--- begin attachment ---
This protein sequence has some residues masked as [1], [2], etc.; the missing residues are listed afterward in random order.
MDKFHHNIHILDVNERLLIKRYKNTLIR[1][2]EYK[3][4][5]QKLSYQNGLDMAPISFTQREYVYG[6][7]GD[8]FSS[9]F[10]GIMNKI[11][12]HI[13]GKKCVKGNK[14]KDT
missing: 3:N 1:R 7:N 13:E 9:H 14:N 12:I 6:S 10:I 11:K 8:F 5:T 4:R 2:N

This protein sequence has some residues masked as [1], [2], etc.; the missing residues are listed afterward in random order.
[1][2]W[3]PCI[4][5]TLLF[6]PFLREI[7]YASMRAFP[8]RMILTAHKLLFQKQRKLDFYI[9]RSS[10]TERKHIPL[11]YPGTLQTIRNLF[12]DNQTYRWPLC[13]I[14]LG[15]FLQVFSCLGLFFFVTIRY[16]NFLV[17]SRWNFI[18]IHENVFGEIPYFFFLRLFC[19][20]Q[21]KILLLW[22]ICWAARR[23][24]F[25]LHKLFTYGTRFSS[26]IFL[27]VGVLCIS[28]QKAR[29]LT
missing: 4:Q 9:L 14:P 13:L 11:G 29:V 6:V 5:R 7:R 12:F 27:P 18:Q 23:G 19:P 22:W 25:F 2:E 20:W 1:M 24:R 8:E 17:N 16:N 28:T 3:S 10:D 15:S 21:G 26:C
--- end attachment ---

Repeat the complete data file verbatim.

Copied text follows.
This protein sequence has some residues masked as [1], [2], etc.; the missing residues are listed afterward in random order.
MDKFHHNIHILDVNERLLIKRYKNTLIR[1][2]EYK[3][4][5]QKLSYQNGLDMAPISFTQREYVYG[6][7]GD[8]FSS[9]F[10]GIMNKI[11][12]HI[13]GKKCVKGNK[14]KDT
missing: 3:N 1:R 7:N 13:E 9:H 14:N 12:I 6:S 10:I 11:K 8:F 5:T 4:R 2:N

This protein sequence has some residues masked as [1], [2], etc.; the missing residues are listed afterward in random order.
[1][2]W[3]PCI[4][5]TLLF[6]PFLREI[7]YASMRAFP[8]RMILTAHKLLFQKQRKLDFYI[9]RSS[10]TERKHIPL[11]YPGTLQTIRNLF[12]DNQTYRWPLC[13]I[14]LG[15]FLQVFSCLGLFFFVTIRY[16]NFLV[17]SRWNFI[18]IHENVFGEIPYFFFLRLFC[19][20]Q[21]KILLLW[22]ICWAARR[23][24]F[25]LHKLFTYGTRFSS[26]IFL[27]VGVLCIS[28]QKAR[29]LT
missing: 4:Q 9:L 14:P 13:L 11:G 29:V 6:V 5:R 7:R 12:F 27:P 18:Q 23:G 19:P 22:W 25:F 2:E 20:W 1:M 24:R 8:E 17:N 16:N 28:T 3:S 10:D 15:S 21:G 26:C